On Court: Off court
There are lots of stats out there to measure basketball players. ALL of them (and I do mean all) have flaws and limitations, but many can nevertheless tell us specific useful things. Here I want to look at what on-court off court stats can tell us about the Raptors.
On/off court stats are not very good at telling us how good a player is overall. Actually, theyíre terrible at it. What they tell you (and they can tell you a fair amount about it) is how good at things a player is compared to his teammates at the same position. They also tell you a bit about how good a player is compared to the sort of opponents he typically plays against (which is less useful, because itís hard to find out who that is). You have to consider who is likely to be on the floor when a player is off, which can tell you the different ways your players impact the game.

Hereís what floor time stats tell us:

The raptor offense is a lot better, and the defence a little better, when Calderon is on the floor. In particular, 9% more of the teams field goals are assisted when he plays, and the teamís field goal percentage improves by 1%. By comparison, the team offense and (surprisingly) defence is substantially worse when Bayless is on the floor: the team shooting is 1.5% lower and %of baskets assisted is 5% lower. Barbosa, not too surprisingly, seems to help the offense despite hurting the assist%, and seems to be a wash on defence.

How about our bigs? Well, Andrea seems to have a positive effect on offense that is counter- balanced by his negative effect on defence. The team shoots 2% better when he is on the floor (a difference that is bigger than Calderon) but so does the opponent. The offense scores 3.6 points per 100 possessions more: but the defence gives up 6.1 more points. Rebounding-wise, our defensive rebounding is actually a little better with him on the floor, but our offensive rebounding is 5% worse. Thatís pretty interesting, isnít it, A-Dub? Donít you think? That the Raptorís defensive rebounding is better with Bargnani on the floor?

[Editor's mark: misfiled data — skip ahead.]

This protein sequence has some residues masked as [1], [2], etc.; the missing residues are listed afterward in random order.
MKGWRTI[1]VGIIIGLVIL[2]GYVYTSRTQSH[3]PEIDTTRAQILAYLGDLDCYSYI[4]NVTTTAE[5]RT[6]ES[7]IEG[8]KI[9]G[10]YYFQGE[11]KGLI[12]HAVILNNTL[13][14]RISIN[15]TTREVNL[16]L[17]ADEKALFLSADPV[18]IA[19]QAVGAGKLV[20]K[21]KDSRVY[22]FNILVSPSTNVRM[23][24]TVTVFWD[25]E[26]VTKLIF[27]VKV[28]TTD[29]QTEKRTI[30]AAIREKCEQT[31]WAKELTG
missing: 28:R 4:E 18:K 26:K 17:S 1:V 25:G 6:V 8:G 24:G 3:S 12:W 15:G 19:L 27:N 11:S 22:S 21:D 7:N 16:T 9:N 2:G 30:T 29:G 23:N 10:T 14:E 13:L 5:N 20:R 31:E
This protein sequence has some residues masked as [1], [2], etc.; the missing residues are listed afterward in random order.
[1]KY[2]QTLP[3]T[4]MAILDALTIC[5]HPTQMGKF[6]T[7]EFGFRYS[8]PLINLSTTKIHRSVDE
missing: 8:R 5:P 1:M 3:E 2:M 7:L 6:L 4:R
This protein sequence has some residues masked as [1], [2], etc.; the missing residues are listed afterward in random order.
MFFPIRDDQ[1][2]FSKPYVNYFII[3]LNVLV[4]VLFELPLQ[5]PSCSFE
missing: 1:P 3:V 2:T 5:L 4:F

Amir has a huge positive effect by the on-court off-court numbers, both offense and defence. The team is 7.2 points per 100 possessions better with him on the floor. The team shoots 1.6% better when he is on the floor. Interestingly, the rebounding is actually a little worse when he is on the floor than off it, both offensively and defensively. We can explain the offensive rebounds partly because heís being compares mostly with Reggie and Ed, and Andrea. Andrea is way worse at offensive rebounding, but Ed and (especially) Reggie are such good offensive rebounders that Amir looks bad by comparison.

Reggie, as you might imagine, has a pretty big positive effect on rebounding (about as big as Andreaís negative effect), but itís a smaller effect than you might think given the huge totals he puts up. Itís probably mostly that he steals a lot of boards from his teammates. Whenís heís on the floor, however, the teamís efg% is 4.3% worse. His shooting range of 0 feet would appear to be a liability. Overall the team gets outscored by quite a lot when heís on the floor.

Ed, meanwhile, seems to be a good offensive rebounder and a bad defensive rebounder. The most noteworthy impact he has is that the teamís offense becomes much less efficient when heís on the floor.

Some other things: the team played better with Kleiza on the floor in almost every category. That doesnít necessarily mean heís that great, though, so much as that the other 3ís are bad (hi Sonny!).

Julian Wright looks really, really good by on-court/off court numbers. The teamís defence and rebounding have been much better with him on the floor. Part of that could be explained by him playing against opponentís second units, but again part of it suggests heís better than Sonny Weems (and DeMar). The team has played worse in every category when Sonny is on the floor (except slightly better defensive rebounding).